The Academy of Motion Picture Arts and Sciences is shaking up its process for delivering promotional materials and screeners to the organization’s roughly 7,200 voting members, but it’s less a crack down on Oscar campaigning than a long-requested leveling of the playing field.
For years awards consultants and Academy members have asked that the group adopt an approach similar to the Television Academy’s, whereby the organization maintains its own mailing list and exerts control over outreach to the membership via its own third-party mailing houses. But the film Academy had long adopted a certain laissez-faire attitude, preferring to have no hand whatsoever in the studios’ efforts in promoting films to members during the Oscar season.
Beginning this summer, however, distributors will no longer be allowed to ship “for your consideration” screeners, screening invitations, screenplays or other such awards season accoutrements directly to voters.
“As someone who’s managing an Academy list, and it’s a pain, this seems like a good thing,” one consultant said.
Nevertheless, it’s bad news for a certain cottage industry: Making money off one’s own list of Academy members. For a handful of consultants and publicists, it has been quite a lucrative practice to rent or outright sell their Rolodexes packed with the names and contact details of Oscar voters. In the midst of an awards campaign, where Oscar recognition can often be a fundamental part of a movie’s business strategy, that’s valuable information akin to the cherished Glengarry leads of David Mamet’s “Glengarry Glen Ross” — and not just for those pitching their wares for Academy consideration; media outlets have been rumored to purchase these lists for their purposes as well.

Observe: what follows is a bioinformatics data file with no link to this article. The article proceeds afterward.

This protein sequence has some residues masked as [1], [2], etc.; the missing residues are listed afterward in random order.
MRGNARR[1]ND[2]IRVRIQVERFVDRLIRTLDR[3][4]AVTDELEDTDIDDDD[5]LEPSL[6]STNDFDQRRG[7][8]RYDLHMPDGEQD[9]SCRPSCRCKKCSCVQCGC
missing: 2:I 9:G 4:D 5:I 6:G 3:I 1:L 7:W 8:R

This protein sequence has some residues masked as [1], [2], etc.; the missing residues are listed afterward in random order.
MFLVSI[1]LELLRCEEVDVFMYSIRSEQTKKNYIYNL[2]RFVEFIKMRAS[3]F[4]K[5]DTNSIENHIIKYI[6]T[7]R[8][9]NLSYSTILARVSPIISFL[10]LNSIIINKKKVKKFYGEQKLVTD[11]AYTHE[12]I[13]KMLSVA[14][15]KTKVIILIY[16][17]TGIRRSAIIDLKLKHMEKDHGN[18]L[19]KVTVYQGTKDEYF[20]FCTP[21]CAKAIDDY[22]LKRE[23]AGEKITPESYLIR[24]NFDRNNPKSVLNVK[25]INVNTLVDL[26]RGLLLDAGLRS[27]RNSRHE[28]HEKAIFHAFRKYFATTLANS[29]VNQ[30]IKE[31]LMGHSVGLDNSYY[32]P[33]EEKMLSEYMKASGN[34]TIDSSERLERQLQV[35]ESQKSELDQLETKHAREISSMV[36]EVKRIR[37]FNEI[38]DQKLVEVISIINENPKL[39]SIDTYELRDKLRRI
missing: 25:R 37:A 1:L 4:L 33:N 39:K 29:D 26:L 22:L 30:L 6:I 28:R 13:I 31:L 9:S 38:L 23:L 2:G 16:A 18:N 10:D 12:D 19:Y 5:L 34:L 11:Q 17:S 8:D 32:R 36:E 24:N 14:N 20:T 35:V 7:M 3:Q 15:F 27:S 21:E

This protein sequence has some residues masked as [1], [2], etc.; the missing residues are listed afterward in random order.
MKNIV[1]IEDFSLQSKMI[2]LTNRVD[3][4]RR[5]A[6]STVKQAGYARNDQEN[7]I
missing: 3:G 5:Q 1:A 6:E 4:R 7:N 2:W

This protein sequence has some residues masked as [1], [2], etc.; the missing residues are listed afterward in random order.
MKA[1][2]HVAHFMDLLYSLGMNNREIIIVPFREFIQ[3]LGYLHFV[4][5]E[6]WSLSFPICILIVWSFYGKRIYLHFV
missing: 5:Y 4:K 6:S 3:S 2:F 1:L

However, it’s good news for an Academy looking to raise funds for a variety of initiatives. The organization plans to take a fee for each use of its mailing service, though at the moment, that income is meant to solely cover operational costs. But that doesn’t mean it could not become a profit center in the future, as it has for the Television Academy.
Not everyone is convinced it’s going to be such an easy pivot. “We don’t know what the rates are going to be, but it’s certain to be more expensive across the board for everyone,” another consultant said. “Will it be less work? I don’t think so, because everyone is going to continue maintaining their lists. After all, what if the Academy decides to stop doing this in a few years?”
Ultimately the move is meant to provide a better user experience for AMPAS members, who are often hounded on multiple fronts about updating contact information. With an increasingly internationalized Academy, annually adding members who are scattered across the globe, centralizing a database will be a win all around — assuming, of course, that database is accurately maintained. There remained some concern over that aspect in conversations with strategists on Tuesday.
The new policy was approved by the Academy’s board of governors at the group’s Dec. 5 meeting and conveyed to publicists at a meeting held Jan. 30 at the Academy’s Beverly Hills headquarters.